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Since my Mum received her blue ‘disabled’ badge through the post when I was about seven-years-old, I have, admittedly, always taken that word for granted. As a child, I could probably be forgiven for not considering the nuance of my mother’s condition and how she feels about being labeled ‘disabled’, but perhaps not anymore.
We Ask These Questions of Everybody is a verbatim audio performance, with music by Amble Skuse and words by Toria Banks, that profoundly articulates the lived physical and emotional nuance surrounding disability, while exposing the dehumanising structures of society as the real disabling forces upon the body.
The form interchanges between an operatic, sung exchange between Hannah (Steph West) and her nurse, Lynn (Victoria Oruwari) carrying out a benefit assessment, and more candid recorded discussions between a disabled ensemble. Heightened and formal in both content and form, Hannah’s assessment contrasts yet converses with stark callousness against the collaged humanity of the ensemble’s spoken word.
With colloquialisms and fillers included, Banks’ text dangles humanity and snatches it away with the skilled delivery in a critique of how we hear (or don’t hear) the varied perspectives of disabled lives. The questions asked are cold and clinical, measuring meticulously in weeks or metres walked in an attempt to reduce Hannah’s struggle down to a metric of misinterpretation.
The recorded voices that make up the ensemble moments are spliced, sampled and remixed in a very material way. With text cut and pasted in various different places, new meaning and mood is continuously developed with a stirring musicality.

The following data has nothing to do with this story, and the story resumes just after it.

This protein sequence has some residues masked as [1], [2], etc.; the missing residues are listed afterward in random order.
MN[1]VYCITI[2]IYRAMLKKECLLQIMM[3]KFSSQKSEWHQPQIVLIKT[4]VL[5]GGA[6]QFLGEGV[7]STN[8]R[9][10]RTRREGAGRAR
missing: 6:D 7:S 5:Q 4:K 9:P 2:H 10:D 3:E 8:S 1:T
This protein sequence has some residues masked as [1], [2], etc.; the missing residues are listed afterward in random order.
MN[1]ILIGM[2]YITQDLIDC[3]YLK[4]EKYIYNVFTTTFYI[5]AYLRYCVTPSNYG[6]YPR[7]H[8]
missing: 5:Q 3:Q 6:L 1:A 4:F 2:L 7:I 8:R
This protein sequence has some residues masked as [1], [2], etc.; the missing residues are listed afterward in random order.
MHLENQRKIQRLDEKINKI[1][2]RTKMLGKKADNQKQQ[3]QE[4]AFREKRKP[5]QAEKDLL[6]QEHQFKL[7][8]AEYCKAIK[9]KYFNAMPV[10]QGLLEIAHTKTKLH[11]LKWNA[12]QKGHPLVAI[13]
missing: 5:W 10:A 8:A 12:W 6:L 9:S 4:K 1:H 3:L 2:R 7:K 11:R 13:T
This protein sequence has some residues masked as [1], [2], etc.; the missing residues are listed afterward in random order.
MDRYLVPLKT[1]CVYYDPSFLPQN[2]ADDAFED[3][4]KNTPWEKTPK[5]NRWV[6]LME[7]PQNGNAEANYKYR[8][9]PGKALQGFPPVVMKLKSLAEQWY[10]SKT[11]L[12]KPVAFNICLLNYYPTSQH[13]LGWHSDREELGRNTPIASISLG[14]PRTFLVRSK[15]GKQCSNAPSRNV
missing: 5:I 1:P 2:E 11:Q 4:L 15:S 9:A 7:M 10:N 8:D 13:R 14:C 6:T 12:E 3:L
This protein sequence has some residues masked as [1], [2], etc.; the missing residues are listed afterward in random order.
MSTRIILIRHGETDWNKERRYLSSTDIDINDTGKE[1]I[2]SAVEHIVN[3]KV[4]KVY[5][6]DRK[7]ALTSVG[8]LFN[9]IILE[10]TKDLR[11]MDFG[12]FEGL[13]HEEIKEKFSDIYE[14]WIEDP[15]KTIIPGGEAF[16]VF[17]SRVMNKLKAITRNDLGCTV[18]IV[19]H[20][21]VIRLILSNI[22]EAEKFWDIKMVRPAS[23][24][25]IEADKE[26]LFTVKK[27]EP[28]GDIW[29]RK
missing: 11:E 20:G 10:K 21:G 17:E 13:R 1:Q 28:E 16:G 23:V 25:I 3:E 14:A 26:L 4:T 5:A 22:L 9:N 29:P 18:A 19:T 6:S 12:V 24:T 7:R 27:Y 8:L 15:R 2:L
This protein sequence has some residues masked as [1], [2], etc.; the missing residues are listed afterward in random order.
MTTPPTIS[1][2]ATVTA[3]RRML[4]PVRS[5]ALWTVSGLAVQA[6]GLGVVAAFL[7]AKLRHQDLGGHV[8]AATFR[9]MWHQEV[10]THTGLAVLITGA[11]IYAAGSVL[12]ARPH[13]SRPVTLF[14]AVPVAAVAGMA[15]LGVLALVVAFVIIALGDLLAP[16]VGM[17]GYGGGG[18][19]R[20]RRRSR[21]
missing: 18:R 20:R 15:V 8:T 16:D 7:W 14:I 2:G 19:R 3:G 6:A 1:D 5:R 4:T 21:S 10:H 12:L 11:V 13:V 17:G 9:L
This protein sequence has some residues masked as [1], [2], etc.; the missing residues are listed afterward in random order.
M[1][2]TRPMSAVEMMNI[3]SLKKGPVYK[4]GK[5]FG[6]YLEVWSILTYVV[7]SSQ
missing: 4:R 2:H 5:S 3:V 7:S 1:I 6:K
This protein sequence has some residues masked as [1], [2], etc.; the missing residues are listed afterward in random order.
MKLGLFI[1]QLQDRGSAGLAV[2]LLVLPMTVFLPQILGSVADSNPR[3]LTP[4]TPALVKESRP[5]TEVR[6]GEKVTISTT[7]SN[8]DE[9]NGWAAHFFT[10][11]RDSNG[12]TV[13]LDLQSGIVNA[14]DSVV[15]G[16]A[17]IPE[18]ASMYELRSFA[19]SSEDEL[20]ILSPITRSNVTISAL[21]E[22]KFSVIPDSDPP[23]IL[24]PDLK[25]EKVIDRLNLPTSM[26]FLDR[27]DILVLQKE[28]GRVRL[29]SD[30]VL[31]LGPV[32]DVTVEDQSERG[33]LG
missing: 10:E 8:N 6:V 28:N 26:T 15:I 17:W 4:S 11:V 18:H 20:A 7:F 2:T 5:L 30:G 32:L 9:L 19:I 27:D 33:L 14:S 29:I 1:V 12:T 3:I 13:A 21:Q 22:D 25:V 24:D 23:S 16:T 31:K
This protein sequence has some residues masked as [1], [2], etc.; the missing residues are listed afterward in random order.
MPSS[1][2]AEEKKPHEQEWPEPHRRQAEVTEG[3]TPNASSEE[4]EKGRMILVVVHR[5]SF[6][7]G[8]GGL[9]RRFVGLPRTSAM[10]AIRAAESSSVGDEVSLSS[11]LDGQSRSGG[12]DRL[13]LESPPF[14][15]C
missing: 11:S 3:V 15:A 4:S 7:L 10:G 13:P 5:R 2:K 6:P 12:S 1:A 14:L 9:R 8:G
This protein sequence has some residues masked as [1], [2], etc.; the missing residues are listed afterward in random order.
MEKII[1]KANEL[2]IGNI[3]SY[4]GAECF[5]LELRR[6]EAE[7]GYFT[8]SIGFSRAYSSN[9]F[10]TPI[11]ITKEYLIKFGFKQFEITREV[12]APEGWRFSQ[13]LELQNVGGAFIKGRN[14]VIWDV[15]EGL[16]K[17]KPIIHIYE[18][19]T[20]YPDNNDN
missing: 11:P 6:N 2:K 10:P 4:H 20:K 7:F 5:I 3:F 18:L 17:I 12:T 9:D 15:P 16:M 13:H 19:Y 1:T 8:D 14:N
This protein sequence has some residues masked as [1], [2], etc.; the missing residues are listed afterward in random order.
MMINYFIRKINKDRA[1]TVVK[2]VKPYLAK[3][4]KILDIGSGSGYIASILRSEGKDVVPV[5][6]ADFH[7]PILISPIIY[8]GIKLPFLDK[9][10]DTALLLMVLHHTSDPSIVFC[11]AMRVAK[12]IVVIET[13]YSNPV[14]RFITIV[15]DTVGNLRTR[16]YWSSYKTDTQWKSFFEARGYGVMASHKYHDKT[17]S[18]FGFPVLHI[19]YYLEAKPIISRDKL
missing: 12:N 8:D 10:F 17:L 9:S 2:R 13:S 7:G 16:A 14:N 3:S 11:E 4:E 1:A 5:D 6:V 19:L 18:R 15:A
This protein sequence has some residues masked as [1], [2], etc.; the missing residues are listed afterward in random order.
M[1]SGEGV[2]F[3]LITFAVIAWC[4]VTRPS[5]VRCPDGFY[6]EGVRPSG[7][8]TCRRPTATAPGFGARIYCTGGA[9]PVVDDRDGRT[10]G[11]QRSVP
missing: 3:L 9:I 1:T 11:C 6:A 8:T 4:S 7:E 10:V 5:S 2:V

Despite the piece being primarily aural, there is also a visual offering of creative captioning. Animated words materialise over crumpled paper in what reads as a surgical un-scrunching of each throw-away bias or assumption the audience may have formed, as we’re gifted the opportunity to scrutinise our views. In addition to this, words are also typed out into email drafts or text conversations as on-record acts of reaching out.
Skuse’s composition is consistently atmospheric and subtle. With smooth and sombre classical instrumentation punctuated with staccato synth or percussive clicking, the score builds just enough of its own intrigue in conversation with the text.
As an audio piece, it’s interesting that We Ask These Questions of Everybody actively disembodies the voices that make it up, risking a generalisation of body and experience. The only theatrically embodied moment is an episode of audience participation, where we’re asked to ‘dance’ the movements asked of Hannah to demonstrate her mobility in a choreography of proof. Making a hugely emotional impression, the piece might benefit from more of these highly relevant moments dramatically rooted in body and space.
“Fuck resilience!”, says one of the ensemble, as the piece is laced with an on-going call-to-action: for a world that isn’t built for disabled bodies to start reframing productivity and moulding itself around them, rather than the other way around. “I’m not outside of society, because society by definition is like, all the people.”, says another, and I’m called to remember we are all responsible for, and will benefit, from this change. With that message in mind, We Ask These Questions of Everybody lights the beginnings of a brutally detailed musical stage for voices and bodies that need to be seen and heard.
We Ask These Questions of Everybody is available on demand as part of Sound Festival 2021 from 30th January to 28th February. For more information, see the We Ask These Questions of Everybody website.